Over the years, Korean Pop (K-Pop) has been slowly gaining popularity and attention for its wide range of musical concepts and outstanding choreographies that draw viewers from around the globe. Many people who aspire to be a K-Pop idol give up whatever they can just to attend an audition, such as traveling to a foreign country or even auditioning with no experience of singing or dancing. The world of K-pop may seem pretentious, but there is more that lies underneath the perfect idol image.
The K-Pop industry is a one-way ticket for young aspiring idols to achieve their dreams, but is also one of the most competitive and difficult industry in terms of perfection, maintaining self-image, and invasion of privacy.
To begin with, they train most idols from a very young age to achieve the epitome of perfection. After passing auditions, that is when their journey to becoming idols begin (Chua). Trained from a very young age, giving away the years of their childhood, to chase their dreams.
During this time they are referred to as trainees and are trained from a period as short as 2 years to 8 years and up, and some do not even get to make their debut, making the time they trained, of little or no value. To make sure that these trainees are keeping up with the standards, the companies hold monthly evaluations to make sure that they are making progress (Chua). These monthly evaluations and longing for a debut drives these trainees and is what makes them practice so hard (Chua).
To achieve perfection, the company’s vocal coaches and choreographers train the trainees for hours (Chua). Even after training with the experts for so long, the trainees continue to practice honing their skills to not disappoint themselves and their teachers. Because of this, there is a significant amount of pressure that comes with doing well.
At the same time, these idols must maintain their self-image because they are representatives of the company. One of the most common methods that these idols used to maintain their self-image is dieting. Many idols, especially girl groups, have to maintain their weight and must follow a strict dieting plan (Chua). These idols go through lengths on end to keep their body weight in control and most of them choose very extreme and dangerous dieting methods that lead them to collapse on stage. For example, one extreme dieting method that an idol chose was the one food diet, and the food she chose was a cucumber to lose weight in only 3 weeks (Chua). Because of these extreme and unhealthy diets, they do not get the food and nutrition they need to dance and exercise leading them to be very malnourished. Keeping up with their self-image is significant in the K-Pop industry as a poor reputation could instantly make the stars lose fans and could end their careers in an instant (Asong). It is not only about maintaining weight but also to not get caught in dating scandals. In South Korea, the paparazzi are always up to date with the stars and are looking for the next gossip or news. Therefore idols and trainees have to follow the company policy stating they are forbidden to date for a certain period depending on the contract they signed (Asong).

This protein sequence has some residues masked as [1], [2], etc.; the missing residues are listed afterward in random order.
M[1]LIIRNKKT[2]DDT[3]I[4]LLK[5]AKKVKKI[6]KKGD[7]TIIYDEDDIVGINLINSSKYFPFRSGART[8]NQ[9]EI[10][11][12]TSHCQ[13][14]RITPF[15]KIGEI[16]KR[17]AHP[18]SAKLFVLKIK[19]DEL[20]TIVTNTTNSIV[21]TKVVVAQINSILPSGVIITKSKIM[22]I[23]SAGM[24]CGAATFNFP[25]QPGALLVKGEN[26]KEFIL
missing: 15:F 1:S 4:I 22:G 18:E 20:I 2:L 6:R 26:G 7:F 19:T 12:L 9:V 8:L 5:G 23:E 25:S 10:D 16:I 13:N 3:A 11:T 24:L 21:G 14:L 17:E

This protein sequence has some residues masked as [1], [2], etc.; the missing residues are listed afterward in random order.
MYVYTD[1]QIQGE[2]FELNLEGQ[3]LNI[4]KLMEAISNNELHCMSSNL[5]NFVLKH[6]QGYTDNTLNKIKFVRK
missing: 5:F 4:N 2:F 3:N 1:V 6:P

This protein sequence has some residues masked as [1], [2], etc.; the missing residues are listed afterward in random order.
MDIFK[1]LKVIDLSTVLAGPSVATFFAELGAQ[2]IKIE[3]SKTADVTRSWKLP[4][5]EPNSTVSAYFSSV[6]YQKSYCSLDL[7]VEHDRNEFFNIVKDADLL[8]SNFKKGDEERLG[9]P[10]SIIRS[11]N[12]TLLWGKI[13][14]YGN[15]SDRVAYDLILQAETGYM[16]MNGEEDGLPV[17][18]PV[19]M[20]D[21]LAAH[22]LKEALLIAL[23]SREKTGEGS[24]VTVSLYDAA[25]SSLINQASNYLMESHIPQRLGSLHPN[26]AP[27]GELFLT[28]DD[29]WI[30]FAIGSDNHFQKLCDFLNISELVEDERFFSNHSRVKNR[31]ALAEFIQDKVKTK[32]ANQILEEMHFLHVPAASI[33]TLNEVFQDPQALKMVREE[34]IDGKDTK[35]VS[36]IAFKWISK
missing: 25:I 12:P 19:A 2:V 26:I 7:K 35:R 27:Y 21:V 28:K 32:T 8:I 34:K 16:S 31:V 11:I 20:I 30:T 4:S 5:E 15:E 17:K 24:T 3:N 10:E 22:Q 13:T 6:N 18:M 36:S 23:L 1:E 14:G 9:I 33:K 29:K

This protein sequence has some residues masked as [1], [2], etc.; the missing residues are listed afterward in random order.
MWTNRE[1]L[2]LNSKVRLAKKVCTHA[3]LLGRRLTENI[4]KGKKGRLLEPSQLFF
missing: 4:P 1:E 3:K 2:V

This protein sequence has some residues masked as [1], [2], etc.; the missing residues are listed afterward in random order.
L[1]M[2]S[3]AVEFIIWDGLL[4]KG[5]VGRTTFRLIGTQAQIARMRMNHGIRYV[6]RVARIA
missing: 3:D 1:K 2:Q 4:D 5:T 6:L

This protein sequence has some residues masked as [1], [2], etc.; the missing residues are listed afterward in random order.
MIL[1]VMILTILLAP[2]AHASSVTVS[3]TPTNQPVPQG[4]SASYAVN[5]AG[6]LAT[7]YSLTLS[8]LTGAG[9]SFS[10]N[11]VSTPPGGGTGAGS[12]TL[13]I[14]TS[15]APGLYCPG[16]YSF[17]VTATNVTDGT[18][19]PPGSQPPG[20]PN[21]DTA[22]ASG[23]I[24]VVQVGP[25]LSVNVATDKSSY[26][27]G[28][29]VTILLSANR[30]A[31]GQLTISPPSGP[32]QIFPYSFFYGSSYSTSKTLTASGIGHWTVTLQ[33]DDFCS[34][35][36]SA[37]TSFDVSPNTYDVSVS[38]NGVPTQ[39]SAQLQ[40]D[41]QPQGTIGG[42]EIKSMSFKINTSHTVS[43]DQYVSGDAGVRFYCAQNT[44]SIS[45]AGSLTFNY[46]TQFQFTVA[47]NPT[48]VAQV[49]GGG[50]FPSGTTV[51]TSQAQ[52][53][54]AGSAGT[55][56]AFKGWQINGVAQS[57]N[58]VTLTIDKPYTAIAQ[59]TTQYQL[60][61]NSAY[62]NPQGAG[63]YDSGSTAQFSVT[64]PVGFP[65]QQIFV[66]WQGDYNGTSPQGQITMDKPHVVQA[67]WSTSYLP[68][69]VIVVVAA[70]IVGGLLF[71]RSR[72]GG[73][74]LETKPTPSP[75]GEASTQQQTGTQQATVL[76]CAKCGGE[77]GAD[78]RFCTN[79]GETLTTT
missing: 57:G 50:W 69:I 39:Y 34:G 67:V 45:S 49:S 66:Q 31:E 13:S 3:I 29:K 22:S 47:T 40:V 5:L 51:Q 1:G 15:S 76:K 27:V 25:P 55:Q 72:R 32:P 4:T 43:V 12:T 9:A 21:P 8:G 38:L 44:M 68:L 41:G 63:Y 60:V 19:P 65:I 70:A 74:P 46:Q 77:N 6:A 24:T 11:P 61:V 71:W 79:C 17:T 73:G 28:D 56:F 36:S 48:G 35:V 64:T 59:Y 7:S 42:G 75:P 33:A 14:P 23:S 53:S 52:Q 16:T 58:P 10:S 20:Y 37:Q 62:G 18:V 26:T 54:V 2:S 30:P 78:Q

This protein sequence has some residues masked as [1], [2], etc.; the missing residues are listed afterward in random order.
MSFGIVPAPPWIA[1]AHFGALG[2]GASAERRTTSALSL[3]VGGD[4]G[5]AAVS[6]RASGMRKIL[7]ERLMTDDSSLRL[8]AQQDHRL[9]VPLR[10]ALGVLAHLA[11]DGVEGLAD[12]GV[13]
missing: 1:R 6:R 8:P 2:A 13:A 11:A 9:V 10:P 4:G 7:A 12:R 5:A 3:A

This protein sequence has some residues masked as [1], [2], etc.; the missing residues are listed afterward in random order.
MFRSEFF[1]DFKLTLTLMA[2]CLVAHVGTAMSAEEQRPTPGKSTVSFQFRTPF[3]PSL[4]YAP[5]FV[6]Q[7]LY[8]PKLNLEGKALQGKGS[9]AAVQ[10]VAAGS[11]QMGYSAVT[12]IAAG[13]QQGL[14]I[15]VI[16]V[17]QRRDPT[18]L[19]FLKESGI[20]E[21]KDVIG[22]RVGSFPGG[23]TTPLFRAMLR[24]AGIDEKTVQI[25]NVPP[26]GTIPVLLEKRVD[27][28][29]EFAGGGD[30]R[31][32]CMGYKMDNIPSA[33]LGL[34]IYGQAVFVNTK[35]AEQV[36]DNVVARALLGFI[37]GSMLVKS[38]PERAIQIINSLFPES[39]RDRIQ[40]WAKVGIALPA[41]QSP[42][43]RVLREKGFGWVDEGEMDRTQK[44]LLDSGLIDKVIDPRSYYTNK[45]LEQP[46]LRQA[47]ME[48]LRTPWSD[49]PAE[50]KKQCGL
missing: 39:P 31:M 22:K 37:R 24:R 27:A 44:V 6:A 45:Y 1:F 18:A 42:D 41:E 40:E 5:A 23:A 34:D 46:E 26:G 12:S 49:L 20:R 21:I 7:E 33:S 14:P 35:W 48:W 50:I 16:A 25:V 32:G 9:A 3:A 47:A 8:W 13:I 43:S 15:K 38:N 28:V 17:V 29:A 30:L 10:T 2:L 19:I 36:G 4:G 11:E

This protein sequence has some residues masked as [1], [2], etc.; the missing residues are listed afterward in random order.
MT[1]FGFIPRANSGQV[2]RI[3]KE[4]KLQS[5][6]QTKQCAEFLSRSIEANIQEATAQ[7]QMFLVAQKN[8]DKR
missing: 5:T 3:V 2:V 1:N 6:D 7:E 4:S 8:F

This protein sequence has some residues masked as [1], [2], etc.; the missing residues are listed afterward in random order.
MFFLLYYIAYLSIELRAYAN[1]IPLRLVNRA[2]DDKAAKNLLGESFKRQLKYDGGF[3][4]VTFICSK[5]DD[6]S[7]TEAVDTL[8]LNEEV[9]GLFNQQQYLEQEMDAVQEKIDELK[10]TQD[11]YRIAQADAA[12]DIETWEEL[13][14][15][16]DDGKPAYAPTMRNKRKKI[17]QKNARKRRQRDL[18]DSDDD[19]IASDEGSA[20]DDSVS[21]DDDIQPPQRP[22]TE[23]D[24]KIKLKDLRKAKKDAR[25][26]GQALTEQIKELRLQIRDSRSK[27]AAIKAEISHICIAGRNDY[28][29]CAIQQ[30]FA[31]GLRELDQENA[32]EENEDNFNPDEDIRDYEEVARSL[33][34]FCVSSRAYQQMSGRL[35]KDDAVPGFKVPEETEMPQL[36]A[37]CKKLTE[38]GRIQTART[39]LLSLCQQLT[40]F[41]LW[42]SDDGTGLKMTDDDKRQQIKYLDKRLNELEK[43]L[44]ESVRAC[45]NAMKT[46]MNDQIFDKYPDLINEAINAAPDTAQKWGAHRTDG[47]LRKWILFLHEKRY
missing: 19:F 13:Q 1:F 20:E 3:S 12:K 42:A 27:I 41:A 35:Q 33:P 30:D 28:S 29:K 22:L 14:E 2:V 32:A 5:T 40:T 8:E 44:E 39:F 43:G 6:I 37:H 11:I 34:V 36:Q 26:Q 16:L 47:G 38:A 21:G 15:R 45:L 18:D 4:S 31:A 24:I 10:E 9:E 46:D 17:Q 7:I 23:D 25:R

During an idol’s time in the spotlight, every action that they take is monitored by the fans and the media, which leaves little to no space of privacy and more room for an unhealthy mind. With fan culture, there are many types of fans who will do anything for their idol. There are the normal fans, then there are the crazy die-hard fans or, sasaengs, referred to as in Korea, who are unrealistically obsessed with the idols. Some of these sasaengs will go as far as finding out the idols’ numbers, getting on the same flight, breaking and entering the idol’s homes just to steal their clothes, and even devoting their life to stalk these idols (Asong). Because the idols are watched closely by the media, it is easy for them to be exposed and caught in scandals. These scandals include drug allegations, dating life exposed, or even locations leaked which endangers them and puts security at high risk. Idols in Korea affected by these scandals usually take a hiatus or never fully recover from it due to the severity of how the Korean media portrays it. The damage done to the idols’ image not only ends there but leads to malicious comments. On top of training from dusk to dawn, to being weight watched, malicious comments add even more pressure to performing idols (Baudinette). For instance, recently this year one of the primary causes of an increased suicide rate within idols was due to cyber-bullying and online criticism (Baudinette). Mental illness is not frowned upon in South Korea, but it goes to show that many of these idols are mentally struggling to grasp a hold for help for even of fear of the public’s view. The public’s view plays a huge role in these idols’ lives as they control most of the power that could ruin their career with a small rumor to as substantial as defamation.
In conclusion, these idols are just doing what they can to chase after their dreams. Nothing is as strong as their dedication to wanting to perform for their fans and enjoy their love for singing and dancing. With the amount of pressure from wanting to achieve perfection and love from their fans, it makes them strive more for greatness and joy just to see their fans happy, even though they must go through many hardships to get where they are.